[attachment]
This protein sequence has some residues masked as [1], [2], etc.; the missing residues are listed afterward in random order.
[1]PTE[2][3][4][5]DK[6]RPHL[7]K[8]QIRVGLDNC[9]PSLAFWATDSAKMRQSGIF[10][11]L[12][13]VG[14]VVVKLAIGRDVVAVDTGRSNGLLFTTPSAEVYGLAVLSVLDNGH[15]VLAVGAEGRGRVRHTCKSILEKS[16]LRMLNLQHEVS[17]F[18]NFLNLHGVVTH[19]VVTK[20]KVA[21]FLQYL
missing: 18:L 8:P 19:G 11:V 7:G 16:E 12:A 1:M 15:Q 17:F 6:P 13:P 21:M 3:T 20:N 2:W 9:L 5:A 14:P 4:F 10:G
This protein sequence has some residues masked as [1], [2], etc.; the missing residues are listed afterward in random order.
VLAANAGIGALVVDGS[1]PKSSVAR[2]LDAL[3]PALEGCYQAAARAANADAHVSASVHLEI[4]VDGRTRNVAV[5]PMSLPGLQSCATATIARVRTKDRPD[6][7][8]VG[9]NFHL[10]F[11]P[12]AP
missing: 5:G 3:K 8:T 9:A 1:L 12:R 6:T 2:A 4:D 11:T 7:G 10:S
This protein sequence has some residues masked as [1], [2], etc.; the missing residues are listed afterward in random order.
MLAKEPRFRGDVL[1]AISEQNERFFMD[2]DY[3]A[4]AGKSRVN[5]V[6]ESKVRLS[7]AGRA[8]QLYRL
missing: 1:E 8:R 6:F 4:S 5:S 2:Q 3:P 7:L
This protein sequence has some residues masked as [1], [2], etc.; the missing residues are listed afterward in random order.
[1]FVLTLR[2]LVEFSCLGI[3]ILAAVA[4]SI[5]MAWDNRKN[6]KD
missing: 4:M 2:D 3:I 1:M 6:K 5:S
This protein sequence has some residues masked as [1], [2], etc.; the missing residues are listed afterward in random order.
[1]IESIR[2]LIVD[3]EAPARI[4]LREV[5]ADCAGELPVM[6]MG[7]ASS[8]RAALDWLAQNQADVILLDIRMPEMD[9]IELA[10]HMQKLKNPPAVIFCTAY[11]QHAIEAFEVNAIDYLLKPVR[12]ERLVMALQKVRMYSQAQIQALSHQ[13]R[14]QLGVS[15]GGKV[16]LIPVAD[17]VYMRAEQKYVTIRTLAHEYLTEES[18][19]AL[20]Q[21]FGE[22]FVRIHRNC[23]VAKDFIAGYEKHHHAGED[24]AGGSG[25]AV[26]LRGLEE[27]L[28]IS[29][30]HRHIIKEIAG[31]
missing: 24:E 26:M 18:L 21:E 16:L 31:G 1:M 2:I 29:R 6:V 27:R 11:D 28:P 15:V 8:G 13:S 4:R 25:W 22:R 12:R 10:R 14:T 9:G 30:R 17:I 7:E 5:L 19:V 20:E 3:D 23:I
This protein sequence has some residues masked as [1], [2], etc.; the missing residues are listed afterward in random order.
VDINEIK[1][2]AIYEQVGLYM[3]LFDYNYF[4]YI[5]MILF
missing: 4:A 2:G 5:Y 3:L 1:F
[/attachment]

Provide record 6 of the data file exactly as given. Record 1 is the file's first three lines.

This protein sequence has some residues masked as [1], [2], etc.; the missing residues are listed afterward in random order.
VDINEIK[1][2]AIYEQVGLYM[3]LFDYNYF[4]YI[5]MILF
missing: 4:A 2:G 5:Y 3:L 1:F